Queens Park Community School students: “Kensal Rise Library has brought everyone closer in our community”

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As you have probably heard, our local library is in great danger of closing. For over a century, it has fed our community with books and knowledge for all ages, cultures and backgrounds. With a diverse variety of titles, films and internet access it is a great service to the local people. However, with the government enforcing cuts, the library is at risk and this has led to protests and disruption within our community.

Kensal Rise Library was founded when All Souls College, Oxford, donated a site for a reading room at the corner of College Road and Bathurst Gardens, originally to commemorate Queen Victoria’s Diamond Jubilee in 1896, but not opened until 1900 – by Samuel Langhorne Clemens (better known by his pen name, Mark Twain).

Twain was an American author and humorist in the 1870s and had a love for books. At his peak, he was the most famous American celebrity of his time.

He created many novels in his life; the most successful being The Adventures of Tom Sawyer written in 1876; and the sequel The Adventures of Huckleberry Finn in 1885. Although these were his most famous books, he wrote many short stories including The Facts Concerning the Recent Carnival of Crime in Connecticut, Eve’s Diary and My First Lie, And How I Got Out Of It.

In 1894 Mark Twain wrote, “A public library is the most enduring of memorials; the trustiest monument of an event or a name or an affection; for it, and it only, is respected by wars and revolutions, and survives them.”

In 1891, Twain fled from America to escape paying his debts; stayed in Dollis Hill House for the summer. As he was an eminent author of the day he was invited to open the Library. At the opening he was awarded an inscribed silver key for his achievements and in exchange gave the Chairman of the Library Committee five of his own books and a signed photograph. A month later he returned to America, leaving behind a great source of learning which attracted some 80 people a day in its first week, rising to 150 in six months.

“A public library is the most enduring of memorials; the trustiest monument of an event or a name or an affection; for it, and it only, is respected by wars and revolutions, and survives them.” Mark Twain (1894 )

The real beginning of libraries started about 8,000 years ago when the Mesopotamians used to write on wet clay tablets; these are now what we call books. Thousands of books were put in palaces to be stored – what we call in modern times, a library. Much later, in the Victorian era more people started attending schools, more people became literate but few could afford to buy their own books. Libraries became essential to the education of the masses. Libraries were started so that people could read and borrow books without having to pay, which allowed the public to explore the English language, to learn about the world, politics, art, history and to escape into great stories. In 1850 the English Parliament gave permission for libraries to be organised and established.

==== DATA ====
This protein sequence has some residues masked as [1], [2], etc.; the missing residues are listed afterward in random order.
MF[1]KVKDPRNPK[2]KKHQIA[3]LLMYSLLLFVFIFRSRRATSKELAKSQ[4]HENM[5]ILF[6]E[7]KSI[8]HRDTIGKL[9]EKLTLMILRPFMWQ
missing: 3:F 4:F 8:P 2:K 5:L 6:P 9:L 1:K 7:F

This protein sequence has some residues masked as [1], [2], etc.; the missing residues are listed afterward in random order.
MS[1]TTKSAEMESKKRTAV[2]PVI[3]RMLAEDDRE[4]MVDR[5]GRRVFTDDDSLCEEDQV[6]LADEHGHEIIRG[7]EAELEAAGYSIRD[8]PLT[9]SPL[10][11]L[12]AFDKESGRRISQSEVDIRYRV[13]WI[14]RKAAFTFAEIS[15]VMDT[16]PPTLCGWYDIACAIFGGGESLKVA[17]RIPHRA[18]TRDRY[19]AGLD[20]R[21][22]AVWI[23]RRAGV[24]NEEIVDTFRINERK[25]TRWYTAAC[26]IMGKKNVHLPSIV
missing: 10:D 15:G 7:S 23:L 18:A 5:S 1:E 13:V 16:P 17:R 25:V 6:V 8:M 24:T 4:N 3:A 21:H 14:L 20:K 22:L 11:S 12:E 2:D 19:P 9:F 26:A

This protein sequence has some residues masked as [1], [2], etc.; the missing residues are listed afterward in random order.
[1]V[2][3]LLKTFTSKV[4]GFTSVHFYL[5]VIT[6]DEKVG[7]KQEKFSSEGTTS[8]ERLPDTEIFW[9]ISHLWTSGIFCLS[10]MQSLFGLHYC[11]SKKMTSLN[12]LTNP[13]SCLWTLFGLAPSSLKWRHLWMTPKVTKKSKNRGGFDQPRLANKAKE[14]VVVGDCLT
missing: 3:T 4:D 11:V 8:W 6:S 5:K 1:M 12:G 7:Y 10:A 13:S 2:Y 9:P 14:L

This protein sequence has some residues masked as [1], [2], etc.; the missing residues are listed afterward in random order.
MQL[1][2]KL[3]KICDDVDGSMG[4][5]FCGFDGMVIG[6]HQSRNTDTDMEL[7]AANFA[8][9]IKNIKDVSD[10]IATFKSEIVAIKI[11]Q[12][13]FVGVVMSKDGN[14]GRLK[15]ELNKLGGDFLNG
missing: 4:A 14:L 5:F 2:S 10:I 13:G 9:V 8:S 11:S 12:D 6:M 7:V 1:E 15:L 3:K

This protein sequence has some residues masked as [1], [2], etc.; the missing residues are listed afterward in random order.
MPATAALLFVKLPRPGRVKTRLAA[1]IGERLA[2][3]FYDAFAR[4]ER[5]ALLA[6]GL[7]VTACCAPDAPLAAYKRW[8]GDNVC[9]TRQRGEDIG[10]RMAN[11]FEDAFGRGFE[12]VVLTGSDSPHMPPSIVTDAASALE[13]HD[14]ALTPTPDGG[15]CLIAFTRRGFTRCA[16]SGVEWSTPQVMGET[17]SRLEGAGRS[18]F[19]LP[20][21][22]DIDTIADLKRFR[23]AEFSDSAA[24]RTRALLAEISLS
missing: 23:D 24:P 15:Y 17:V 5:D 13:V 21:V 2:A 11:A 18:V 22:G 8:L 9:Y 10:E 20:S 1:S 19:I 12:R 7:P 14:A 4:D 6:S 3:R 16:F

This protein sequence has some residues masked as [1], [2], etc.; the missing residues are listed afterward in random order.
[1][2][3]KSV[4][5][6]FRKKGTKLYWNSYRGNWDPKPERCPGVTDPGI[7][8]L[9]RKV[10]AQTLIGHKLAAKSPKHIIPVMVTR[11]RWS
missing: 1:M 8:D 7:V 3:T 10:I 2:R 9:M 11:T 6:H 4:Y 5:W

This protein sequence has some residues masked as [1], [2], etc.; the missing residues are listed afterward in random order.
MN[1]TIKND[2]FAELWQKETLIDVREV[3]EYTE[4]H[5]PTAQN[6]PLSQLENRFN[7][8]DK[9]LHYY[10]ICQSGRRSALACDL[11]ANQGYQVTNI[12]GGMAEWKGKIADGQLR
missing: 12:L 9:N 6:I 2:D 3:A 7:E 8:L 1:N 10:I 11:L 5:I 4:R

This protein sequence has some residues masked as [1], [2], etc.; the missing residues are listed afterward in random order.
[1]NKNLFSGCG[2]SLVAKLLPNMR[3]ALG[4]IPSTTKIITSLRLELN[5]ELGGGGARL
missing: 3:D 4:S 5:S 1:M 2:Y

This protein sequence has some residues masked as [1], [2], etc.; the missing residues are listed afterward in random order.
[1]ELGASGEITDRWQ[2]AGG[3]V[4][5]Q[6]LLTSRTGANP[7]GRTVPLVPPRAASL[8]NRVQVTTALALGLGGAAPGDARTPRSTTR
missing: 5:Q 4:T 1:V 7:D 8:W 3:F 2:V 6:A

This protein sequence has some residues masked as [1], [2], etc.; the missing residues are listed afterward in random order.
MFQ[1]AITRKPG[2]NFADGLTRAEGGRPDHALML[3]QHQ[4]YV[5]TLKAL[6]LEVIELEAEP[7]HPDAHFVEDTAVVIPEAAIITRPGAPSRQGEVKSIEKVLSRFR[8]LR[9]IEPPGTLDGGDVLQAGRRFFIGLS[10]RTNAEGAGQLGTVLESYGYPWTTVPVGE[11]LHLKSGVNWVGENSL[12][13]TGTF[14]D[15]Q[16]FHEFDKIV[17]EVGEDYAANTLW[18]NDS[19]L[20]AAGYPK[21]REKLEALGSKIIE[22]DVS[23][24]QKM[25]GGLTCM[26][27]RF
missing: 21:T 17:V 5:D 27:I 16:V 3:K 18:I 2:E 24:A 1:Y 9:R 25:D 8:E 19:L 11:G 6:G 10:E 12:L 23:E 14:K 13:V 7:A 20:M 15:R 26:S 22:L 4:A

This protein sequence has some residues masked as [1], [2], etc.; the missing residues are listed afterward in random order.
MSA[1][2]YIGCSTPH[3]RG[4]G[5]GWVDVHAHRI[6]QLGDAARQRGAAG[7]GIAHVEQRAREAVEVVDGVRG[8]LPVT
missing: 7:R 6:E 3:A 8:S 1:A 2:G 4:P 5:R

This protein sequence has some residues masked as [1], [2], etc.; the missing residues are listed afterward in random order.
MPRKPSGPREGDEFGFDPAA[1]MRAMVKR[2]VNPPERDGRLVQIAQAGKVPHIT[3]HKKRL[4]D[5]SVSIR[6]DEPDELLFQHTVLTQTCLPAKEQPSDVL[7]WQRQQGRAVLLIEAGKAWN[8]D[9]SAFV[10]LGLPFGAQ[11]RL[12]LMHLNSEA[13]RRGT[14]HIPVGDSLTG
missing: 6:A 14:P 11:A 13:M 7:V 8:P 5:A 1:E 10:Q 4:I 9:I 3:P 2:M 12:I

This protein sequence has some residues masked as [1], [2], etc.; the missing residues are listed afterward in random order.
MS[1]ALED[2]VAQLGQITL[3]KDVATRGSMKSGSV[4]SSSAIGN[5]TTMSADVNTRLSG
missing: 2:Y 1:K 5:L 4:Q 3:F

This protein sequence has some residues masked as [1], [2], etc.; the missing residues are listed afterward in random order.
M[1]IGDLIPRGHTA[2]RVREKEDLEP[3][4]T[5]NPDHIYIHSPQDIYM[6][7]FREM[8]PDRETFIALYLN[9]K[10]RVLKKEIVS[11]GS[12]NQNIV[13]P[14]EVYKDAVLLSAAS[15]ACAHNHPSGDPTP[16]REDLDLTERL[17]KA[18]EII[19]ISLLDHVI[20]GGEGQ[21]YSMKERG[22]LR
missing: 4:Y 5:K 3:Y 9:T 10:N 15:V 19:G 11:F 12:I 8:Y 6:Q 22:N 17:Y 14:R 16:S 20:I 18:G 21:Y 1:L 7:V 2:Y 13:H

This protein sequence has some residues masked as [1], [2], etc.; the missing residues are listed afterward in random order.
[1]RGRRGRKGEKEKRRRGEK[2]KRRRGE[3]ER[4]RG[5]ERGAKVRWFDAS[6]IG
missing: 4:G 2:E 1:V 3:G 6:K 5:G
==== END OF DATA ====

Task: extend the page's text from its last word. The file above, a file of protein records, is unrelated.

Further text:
The author of White Teeth, Zadie Smith, has contributed to a campaign to save our historic Library. A working class girl born in North West London, she has written three novels and is desperate to save something she feels very passionate about! Earlier this month she made a spectacular speech at a local meeting place to show the public the importance of having a library. Smith says, “Local libraries are gateways not only into other libraries, but into other lives…It’s always difficult to explain to people with money what it’s like to have very little.”

A 90 year old participator at Zadie’s event added, “It was more than a library – elderly people used it like a home”.

Throughout the generations, it has brought everyone closer in our growing community; to have lasted this long it is undoubtedly an important library, and to abandon this integral part of the community would be a bitter loss.

However, there are varied opinions on the matter, some people do want the library shut down; saying we are moving on into the modern future and should let go of an old fashioned service. Will Self, an author and columnist recently added to the argument and thinks that libraries are a ‘dying breed’ due to ever growing technology. His comments caused a minor uproar on the Radio 4 Book Programme.

We think that not only is it a place for studying, reading and researching, but that a library is somewhere for people to socialise and organise family events for children and adults. Although our generation is developing in the era of modern technology, it would be a shame to lose a comforting historic building and our local source of good old books – and new ones too!

By Maddie Riddick
Maya Broadhurst-Wilson

Queens Park Community School

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